Deciphering Common Lending Jargon In The Home Loan Industry
If you are a home owner, you may already be familiar with these terms.
However, if you are new to home loans, then this is something that you need to be aware of as it plays a vital role with regards to your approval.
The three key terms we will discuss in this post are:
- Debt To Income ratio (DTI)
- Loan To Security ratio (LVR)
- Lenders Mortgage Insurance (LMI) or low deposit fee.
Let’s decipher and explain for you what they mean so you can better understand each of them.
1. Debt To Income ratio (DTI)
Lenders set their lending appetite and risk ratio based on your income and how much loan you can afford without sacrificing your lifestyle.
Banks do not want you to be in financial stress and they also want their money back as well, which is why they set up this ratio.
With most lenders, they are willing to offer you a loan of up to 7 times your household income and recently due to COVID-19 a few lenders are setting up their DTI ratio up to 6 times your household income.
This may differ between owner occupied property and investment property, in addition there are a few lenders that offer loans up to 9 times your household income.
2. Loan To Security ratio (LVR)
Most new home loan customers may get confused with Loan To Security value ratios assuming that the purchase price is the value of the security.
In fact, lenders consider it with other factors as well.
Banks have their own independent valuer who goes to the house physically and inspects the property.
The valuation is based on:
- Land size
- House size
- Number of bedrooms
- Quality of inclusions in the house
- Recent sales in the same or neighbouring suburbs for similar land and house offerings.
Only after considering these factors would they conclude their valuation with supportive sales figures in the report.
When we say loan to security ratio what we mean is that banks look at how much would be the total loan against the property valuation.
Sometimes the valuer may under value the property as compared to the purchase price and sometimes they may over value it when compared to the purchase price.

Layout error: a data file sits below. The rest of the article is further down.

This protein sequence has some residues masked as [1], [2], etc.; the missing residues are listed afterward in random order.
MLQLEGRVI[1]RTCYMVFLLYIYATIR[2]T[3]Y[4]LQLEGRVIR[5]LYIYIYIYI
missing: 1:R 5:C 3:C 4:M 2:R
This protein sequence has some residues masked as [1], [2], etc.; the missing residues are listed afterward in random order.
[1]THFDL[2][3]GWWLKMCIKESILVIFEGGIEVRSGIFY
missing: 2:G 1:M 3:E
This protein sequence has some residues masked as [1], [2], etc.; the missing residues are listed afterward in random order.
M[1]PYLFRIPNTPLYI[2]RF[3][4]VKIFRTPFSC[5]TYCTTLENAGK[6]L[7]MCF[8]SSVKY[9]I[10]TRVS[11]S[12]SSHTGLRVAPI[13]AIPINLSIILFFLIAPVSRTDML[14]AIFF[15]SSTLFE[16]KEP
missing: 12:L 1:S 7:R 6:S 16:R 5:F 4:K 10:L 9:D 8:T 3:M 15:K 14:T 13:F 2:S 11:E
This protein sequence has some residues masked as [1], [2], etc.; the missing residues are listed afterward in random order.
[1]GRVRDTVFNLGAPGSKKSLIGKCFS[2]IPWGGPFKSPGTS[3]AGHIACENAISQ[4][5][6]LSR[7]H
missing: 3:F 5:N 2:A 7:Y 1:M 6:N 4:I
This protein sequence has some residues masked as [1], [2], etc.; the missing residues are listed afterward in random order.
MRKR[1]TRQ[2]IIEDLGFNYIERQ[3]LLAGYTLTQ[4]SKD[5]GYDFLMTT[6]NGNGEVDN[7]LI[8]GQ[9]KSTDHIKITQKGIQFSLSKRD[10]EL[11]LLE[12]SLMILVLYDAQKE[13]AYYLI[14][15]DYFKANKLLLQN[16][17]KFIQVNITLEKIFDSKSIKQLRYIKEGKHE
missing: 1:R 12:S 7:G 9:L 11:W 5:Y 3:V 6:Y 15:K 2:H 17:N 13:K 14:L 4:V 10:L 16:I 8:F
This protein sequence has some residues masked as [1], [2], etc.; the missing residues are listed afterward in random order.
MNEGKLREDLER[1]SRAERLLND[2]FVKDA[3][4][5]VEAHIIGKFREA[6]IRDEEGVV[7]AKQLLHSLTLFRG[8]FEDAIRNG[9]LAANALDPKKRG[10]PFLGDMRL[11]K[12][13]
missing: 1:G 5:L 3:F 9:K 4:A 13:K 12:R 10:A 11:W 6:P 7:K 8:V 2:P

3. Lenders Mortgage Insurance (LMI)
Banks do not want to risk their investment without insurance on the loan that they offer you.
The difference is:
- Up to 80% of the loan amount, the bank pays the premium.
- Once it goes over 80%, the bank will want you to pay the premium.
Recently, a few lenders have waived the LMI fee for LVR of 85% and with a few professions, you can qualify for the LMI waiver policy up to 90% of LVR.
The LMI charge is increased on a pro-rata basis, the higher the LVR, the higher your premium.
To give you an indicative figure:
- If you borrow up to 90% of the loan on your property, you can expect your LMI premium to be from $8K-$15K.
- If your LVR is between 90-95%, you may expect an LMI premium of between $15K-$25K.
- If your LVR is between 95%-98% then it may be above $25K-$30K.
This is also called a low deposit fee.
LMI cost may vary from one lender to another based on their agreement with the insurance company.
Some lenders may have their own LMI policy or pricing.
You Have Options
You have options on this premium and how you want to pay, most borrowers capitalise on the base loan which increases the loan to the security ratio.
As long as it is a serviceable and acceptable DTI, there is no issue on approval on this type of loan.
However, all LMI deals are subject to acceptance by the insurance company.
BTW we have a question for you. If you could have a private conversation with one of our team, what two questions would you like to ask?
Just let us know via this link.
P.S. We’re really serious about this – go ahead, click on the link now and tell us your question. What do you need help with?